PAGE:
Beatriz Vasquez is an Indianapolis-based artist from Brownsville, Texas. She is a graduate of Herron School of Art and Design, and her show is up at Gallery 924 through March 24. You can follow her on Instagram or on Facebook. PATTERN intern, Bryn Foreman, had the opportunity to chat with Vasquez about her work.
Beatriz Vasquez is quite at home in an art gallery. Dressed in silver and bright blue, she has no problem looking for the light switch board in Gallery 924 to try and find the perfect lighting to document her work. “Right here,” she gestures to a monumental sheet of papel picado, “the way we featured these, where you can see through them is just stunning; not just to be able to see one, but the other one as well, and where the medium itself becomes something else. It’s not just the paper, it’s the shadow, and that has a lot of significance, too.”
Papel picado is typically imagined as a rather small-scale, Mexican folk art, made by punching holes into tissue paper to create decorative patterns. The art that Beatriz Vasquez creates more closely resembles the massive, stained glass windows in Gothic cathedrals than small decorations. Another difference is that while traditional papel picado typically depicts birds, flowers, or skeletons, Vasquez’s work is more intentionally political. “I always go with the theme of politics,” she explains. “You know, what’s happening with me, and also with the Latino Community.” Vasquez continues, describing her hopes for Indianapolis, “I would love for Indianapolis to promote me more, and to see the important work that I’m trying to bring awareness to within the Latino Community. I would love for the art community to reach out to the Latino Community itself. I want them to be more inclusive, with or without citizenship. Talent does not have borders. Talent does not have documents. Talent does not come with any kind of special feature other than it comes from your heart. That’s what I believe.”
The name of the show, “Feminine Bloodlines, Mexican Womanhood,” is innately connected to the content of the work. Vasquez leads me across the room to a portrait of a haloed woman wearing a bandoleer, telling me that it is an image of her great aunt, Carlota. “Carlota, she was one of my badass, chingona tias, aunts. She was an adelita in the time of the Revolutionary War in Mexico, in 1917. She was taken basically from her family by the military, they took all these young women and forced them to be their – whatever they needed. They forced them to cook, to bear children, it was pretty much slavery, you know, servitude. She lived to be 92 years old, just as badass as always. I always look up to my lineage of female badasses. I feel that we, as Mexican women, have always been seen as, las mujeres se quedan en la cocina, the women stay in the kitchen. I don’t like that. I never have. So I said, you know what? It’s time for us to raise our expectations, raise our voices, and declare our liberty and our independence.”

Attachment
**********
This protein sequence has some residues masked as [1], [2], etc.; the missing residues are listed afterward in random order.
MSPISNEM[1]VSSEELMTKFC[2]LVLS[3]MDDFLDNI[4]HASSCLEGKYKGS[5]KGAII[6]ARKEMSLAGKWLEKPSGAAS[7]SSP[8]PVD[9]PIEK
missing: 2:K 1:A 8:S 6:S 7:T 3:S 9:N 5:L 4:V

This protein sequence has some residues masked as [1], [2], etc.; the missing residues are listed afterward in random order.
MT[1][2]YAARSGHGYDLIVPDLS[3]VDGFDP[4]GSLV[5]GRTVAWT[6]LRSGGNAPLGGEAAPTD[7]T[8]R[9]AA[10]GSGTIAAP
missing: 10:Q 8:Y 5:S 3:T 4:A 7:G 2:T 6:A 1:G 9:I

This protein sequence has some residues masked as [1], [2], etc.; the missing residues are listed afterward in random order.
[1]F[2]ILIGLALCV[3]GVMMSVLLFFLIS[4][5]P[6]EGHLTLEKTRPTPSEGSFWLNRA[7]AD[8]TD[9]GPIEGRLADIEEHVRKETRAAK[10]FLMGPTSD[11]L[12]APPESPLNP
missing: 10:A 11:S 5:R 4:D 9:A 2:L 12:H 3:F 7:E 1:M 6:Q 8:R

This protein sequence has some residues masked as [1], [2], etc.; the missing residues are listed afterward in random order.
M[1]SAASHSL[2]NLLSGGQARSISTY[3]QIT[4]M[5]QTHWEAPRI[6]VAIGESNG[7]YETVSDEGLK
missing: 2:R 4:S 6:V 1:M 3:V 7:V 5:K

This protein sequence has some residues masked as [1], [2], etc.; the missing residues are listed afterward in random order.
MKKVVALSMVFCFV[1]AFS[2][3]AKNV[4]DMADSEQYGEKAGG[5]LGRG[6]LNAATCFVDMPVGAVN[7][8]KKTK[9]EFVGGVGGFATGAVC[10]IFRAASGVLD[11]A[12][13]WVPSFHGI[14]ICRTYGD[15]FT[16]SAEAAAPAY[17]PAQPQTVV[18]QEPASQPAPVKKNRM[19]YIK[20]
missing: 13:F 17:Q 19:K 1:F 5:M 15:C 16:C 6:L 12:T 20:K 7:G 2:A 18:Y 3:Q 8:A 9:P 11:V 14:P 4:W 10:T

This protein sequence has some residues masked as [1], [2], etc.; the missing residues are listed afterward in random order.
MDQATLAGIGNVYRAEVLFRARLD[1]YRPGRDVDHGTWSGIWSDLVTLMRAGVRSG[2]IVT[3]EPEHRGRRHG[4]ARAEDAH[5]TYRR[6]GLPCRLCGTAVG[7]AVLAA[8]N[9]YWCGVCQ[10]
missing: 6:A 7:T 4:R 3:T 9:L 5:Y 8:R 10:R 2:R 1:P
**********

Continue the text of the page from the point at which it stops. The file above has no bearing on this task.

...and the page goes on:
Taking me on a tour around the room, Beatriz Vasquez shows me a monumental self-portrait, depicting herself haloed, and flanked by two pitbulls. I ask if the image is about the incident in November of 2019, where she was attacked by a pitbull belonging to a now-former friend. She explains that while she is still healing from her physical wounds, the artwork served as a sort of therapy for her. “Of course, I did not want the dog to be killed, and the dog was not killed. There was no justice. I forgave the dog, and that’s another reason why I had to create this. I said, I need to move on. Even if I’m still healing, I need to move on. I had a vision of it on my birthday, January 29th. I woke up and I had this vision of me with these two pitbulls, exactly like this. Something very spiritual and very powerful.” It becomes clear to me that the visual similarities between her work and cathedral windows is not purely coincidental. “There was no way that I could not present this [vision] in this healing, woman show. And of course, as you can see, there’s so many different pieces that depict woman power,” she gestures around the room, which is indeed full of powerful women. Even on paper, they have an aura of authority and resilience. “Especially the Latina woman, where we come from, where we are – all of the qualities that my ancestors have passed onto me. I’m starting to actually understand them, understand their pain, their suffering, everything that they had to go through to give that to me, to pass that on to me, to share with me, and I want to focus on that in this show.”
I mention the religious style and imagery that I’ve noticed in her work. “This is me, creating my own religion,” Vasquez replies. Rejecting the oppressive and arbitrary rules inflicted on women by Catholicism led her to the conclusion that, “I had to reclaim my own beliefs and my spirituality.” She guides me to another monumental woman, encircled by images of music notes, bees, conception. “I tried to make her appear like mother nature itself, that is part of us, as we are part of her,” Vasquez explains in a reverent tone, staring up at the face of this saintly woman as if she were talking about an old friend.
It isn’t just religion that Vasquez has reclaimed for herself, but the art of papel picado, too. “In the time when I began creating, I was going through a lot of turbulent emotions and times with my own family, and I saw it as both meditative and as a metaphor – I was cutting away, physically cutting with a knife, the thing that was negative and I was leaving the positive. Basically that’s what I was doing in my life too – getting rid of all the negativity and keeping the positivity.” By the end of our conversation, I felt as though I’d had a religious epiphany; I felt lighter, and braver, too. Beatriz Vasques births artworks that make the viewer feel simultaneously uplifted, and challenged by what they find in the ornately carved paper in Gallery 924.